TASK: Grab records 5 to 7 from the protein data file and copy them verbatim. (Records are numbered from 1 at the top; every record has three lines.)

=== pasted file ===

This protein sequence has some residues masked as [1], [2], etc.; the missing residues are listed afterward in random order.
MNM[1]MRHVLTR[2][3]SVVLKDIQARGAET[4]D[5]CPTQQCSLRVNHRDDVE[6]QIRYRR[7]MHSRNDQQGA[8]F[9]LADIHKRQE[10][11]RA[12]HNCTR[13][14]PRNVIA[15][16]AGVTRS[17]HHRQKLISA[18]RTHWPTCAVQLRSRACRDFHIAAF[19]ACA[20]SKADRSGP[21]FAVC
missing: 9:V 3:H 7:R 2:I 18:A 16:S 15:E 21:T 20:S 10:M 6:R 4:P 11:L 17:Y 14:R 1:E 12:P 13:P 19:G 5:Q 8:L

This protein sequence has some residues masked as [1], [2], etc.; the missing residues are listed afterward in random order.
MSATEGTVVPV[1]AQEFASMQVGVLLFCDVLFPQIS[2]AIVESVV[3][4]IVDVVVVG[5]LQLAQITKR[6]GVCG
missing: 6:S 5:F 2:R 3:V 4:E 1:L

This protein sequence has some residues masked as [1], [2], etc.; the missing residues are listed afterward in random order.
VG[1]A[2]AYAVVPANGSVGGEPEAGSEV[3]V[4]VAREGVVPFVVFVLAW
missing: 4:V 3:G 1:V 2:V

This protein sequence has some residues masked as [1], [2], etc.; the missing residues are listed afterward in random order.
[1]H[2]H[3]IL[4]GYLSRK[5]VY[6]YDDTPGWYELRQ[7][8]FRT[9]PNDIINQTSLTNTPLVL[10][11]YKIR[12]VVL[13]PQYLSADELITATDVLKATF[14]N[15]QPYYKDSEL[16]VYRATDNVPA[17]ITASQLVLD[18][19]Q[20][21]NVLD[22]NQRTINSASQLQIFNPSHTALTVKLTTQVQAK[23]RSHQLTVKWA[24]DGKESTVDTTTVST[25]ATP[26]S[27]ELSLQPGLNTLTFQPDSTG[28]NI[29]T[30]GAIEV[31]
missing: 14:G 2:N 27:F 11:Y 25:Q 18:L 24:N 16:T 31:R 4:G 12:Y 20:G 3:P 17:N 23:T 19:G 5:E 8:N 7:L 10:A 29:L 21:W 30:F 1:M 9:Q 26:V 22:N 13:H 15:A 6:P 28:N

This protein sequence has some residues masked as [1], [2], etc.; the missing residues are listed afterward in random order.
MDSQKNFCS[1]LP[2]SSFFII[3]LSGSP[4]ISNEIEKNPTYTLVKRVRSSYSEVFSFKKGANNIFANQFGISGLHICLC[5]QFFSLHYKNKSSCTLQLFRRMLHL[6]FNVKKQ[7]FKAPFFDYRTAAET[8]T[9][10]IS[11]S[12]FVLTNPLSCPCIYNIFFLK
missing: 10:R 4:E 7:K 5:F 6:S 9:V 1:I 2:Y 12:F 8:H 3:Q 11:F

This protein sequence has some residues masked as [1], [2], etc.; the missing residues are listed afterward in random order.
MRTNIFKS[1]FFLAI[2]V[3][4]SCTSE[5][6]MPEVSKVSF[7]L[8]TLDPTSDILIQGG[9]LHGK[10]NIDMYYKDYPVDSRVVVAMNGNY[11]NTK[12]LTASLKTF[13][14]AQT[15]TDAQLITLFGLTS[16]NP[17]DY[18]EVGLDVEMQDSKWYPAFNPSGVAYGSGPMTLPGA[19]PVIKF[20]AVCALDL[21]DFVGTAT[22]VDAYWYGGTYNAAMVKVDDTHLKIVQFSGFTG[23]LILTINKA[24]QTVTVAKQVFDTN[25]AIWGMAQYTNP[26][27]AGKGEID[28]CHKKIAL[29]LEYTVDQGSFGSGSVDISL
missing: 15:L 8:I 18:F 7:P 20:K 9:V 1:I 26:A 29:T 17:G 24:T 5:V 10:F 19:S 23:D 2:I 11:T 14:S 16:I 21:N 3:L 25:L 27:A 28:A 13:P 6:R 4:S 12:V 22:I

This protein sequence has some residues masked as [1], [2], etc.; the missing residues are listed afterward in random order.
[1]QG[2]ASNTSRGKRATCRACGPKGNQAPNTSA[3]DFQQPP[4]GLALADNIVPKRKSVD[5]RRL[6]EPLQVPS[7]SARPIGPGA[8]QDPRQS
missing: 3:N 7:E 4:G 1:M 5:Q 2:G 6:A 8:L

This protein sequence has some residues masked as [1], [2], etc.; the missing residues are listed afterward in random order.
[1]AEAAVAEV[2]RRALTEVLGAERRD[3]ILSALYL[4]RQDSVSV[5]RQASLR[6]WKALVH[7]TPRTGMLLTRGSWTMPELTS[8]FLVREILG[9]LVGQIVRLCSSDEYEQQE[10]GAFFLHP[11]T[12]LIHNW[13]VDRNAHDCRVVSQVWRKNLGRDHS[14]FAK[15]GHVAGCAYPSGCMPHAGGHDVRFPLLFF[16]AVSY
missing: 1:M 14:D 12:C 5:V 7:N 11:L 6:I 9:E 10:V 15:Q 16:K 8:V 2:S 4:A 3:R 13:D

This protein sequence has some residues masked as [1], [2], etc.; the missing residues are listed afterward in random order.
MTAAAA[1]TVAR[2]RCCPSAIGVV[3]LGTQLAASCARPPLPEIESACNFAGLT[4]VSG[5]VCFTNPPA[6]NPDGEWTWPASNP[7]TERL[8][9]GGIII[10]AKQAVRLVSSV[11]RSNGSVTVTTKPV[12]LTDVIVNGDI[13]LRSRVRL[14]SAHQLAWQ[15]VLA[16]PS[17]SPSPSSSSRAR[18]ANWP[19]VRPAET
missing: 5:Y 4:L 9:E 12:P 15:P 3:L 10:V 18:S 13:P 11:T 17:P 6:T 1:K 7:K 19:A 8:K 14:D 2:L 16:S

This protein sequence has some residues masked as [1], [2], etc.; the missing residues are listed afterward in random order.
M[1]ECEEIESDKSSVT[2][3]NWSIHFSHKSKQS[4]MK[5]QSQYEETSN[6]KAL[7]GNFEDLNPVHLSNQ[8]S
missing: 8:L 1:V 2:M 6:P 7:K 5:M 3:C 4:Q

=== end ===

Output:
This protein sequence has some residues masked as [1], [2], etc.; the missing residues are listed afterward in random order.
MDSQKNFCS[1]LP[2]SSFFII[3]LSGSP[4]ISNEIEKNPTYTLVKRVRSSYSEVFSFKKGANNIFANQFGISGLHICLC[5]QFFSLHYKNKSSCTLQLFRRMLHL[6]FNVKKQ[7]FKAPFFDYRTAAET[8]T[9][10]IS[11]S[12]FVLTNPLSCPCIYNIFFLK
missing: 10:R 4:E 7:K 5:F 6:S 9:V 1:I 2:Y 12:F 8:H 3:Q 11:F

This protein sequence has some residues masked as [1], [2], etc.; the missing residues are listed afterward in random order.
MRTNIFKS[1]FFLAI[2]V[3][4]SCTSE[5][6]MPEVSKVSF[7]L[8]TLDPTSDILIQGG[9]LHGK[10]NIDMYYKDYPVDSRVVVAMNGNY[11]NTK[12]LTASLKTF[13][14]AQT[15]TDAQLITLFGLTS[16]NP[17]DY[18]EVGLDVEMQDSKWYPAFNPSGVAYGSGPMTLPGA[19]PVIKF[20]AVCALDL[21]DFVGTAT[22]VDAYWYGGTYNAAMVKVDDTHLKIVQFSGFTG[23]LILTINKA[24]QTVTVAKQVFDTN[25]AIWGMAQYTNP[26][27]AGKGEID[28]CHKKIAL[29]LEYTVDQGSFGSGSVDISL
missing: 15:L 8:I 18:F 7:P 20:K 9:V 1:I 26:A 29:T 17:G 24:T 5:V 10:F 19:S 23:D 2:I 11:T 14:S 16:I 21:N 3:L 25:L 27:A 28:A 13:P 6:R 4:S 12:V 22:I

This protein sequence has some residues masked as [1], [2], etc.; the missing residues are listed afterward in random order.
[1]QG[2]ASNTSRGKRATCRACGPKGNQAPNTSA[3]DFQQPP[4]GLALADNIVPKRKSVD[5]RRL[6]EPLQVPS[7]SARPIGPGA[8]QDPRQS
missing: 3:N 7:E 4:G 1:M 5:Q 2:G 6:A 8:L